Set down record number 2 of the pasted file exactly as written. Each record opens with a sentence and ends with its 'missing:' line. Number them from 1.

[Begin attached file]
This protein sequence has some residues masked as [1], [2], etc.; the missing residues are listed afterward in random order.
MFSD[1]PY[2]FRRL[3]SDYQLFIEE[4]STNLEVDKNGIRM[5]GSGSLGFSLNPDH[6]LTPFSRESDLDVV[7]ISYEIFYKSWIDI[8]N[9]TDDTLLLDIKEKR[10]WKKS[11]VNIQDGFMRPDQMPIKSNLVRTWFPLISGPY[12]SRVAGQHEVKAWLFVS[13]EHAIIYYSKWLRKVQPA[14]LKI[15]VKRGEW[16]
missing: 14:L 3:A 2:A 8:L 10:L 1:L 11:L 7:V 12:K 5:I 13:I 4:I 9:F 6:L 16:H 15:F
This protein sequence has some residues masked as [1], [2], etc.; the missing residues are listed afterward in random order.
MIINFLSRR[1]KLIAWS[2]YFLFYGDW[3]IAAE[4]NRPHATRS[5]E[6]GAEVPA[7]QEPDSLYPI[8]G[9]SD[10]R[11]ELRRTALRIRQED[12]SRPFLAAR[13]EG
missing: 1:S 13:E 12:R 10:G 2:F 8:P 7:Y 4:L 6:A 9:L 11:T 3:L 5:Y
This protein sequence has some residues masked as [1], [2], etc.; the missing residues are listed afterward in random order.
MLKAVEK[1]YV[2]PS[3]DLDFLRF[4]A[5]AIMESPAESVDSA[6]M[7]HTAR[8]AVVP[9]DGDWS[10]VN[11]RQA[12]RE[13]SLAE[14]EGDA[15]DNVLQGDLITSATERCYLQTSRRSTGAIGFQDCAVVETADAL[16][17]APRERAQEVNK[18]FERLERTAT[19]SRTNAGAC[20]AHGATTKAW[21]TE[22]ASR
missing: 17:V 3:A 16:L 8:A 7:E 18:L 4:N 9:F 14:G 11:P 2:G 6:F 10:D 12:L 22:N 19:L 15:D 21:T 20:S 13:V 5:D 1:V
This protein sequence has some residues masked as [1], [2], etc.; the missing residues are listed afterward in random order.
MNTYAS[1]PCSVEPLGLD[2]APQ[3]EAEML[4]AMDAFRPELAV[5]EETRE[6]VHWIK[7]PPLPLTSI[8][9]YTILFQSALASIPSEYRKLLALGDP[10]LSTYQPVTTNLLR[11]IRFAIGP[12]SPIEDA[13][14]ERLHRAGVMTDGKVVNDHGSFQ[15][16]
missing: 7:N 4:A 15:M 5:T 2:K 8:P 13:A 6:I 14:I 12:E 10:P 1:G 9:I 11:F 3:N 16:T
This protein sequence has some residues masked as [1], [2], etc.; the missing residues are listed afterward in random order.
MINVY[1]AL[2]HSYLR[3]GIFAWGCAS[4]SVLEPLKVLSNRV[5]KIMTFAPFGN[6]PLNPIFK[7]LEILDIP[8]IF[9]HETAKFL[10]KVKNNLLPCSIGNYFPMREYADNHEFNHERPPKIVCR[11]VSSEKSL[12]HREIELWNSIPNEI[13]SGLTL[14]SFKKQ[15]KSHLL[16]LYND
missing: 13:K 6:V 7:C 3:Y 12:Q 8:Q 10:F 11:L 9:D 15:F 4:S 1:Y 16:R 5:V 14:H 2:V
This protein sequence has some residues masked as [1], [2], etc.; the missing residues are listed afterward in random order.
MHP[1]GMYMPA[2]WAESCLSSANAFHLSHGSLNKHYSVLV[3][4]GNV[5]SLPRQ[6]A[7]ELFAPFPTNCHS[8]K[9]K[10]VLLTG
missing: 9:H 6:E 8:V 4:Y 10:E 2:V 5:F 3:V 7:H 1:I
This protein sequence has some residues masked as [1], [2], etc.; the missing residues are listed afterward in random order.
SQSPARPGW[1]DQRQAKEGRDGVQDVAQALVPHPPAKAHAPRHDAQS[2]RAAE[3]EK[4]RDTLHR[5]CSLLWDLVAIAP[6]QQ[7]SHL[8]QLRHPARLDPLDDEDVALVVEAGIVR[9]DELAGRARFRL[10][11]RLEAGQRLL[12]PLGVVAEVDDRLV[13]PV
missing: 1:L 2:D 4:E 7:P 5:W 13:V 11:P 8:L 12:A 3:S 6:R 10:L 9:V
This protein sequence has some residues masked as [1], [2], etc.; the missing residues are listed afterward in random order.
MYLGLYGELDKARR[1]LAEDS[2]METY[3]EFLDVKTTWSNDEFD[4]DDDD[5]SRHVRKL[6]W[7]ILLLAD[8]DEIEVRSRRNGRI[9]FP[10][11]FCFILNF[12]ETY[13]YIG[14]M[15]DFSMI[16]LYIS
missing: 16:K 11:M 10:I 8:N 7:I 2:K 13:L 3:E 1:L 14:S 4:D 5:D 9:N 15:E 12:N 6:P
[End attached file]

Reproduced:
This protein sequence has some residues masked as [1], [2], etc.; the missing residues are listed afterward in random order.
MIINFLSRR[1]KLIAWS[2]YFLFYGDW[3]IAAE[4]NRPHATRS[5]E[6]GAEVPA[7]QEPDSLYPI[8]G[9]SD[10]R[11]ELRRTALRIRQED[12]SRPFLAAR[13]EG
missing: 1:S 13:E 12:R 10:G 2:F 8:P 7:Y 4:L 6:A 9:L 11:T 3:L 5:Y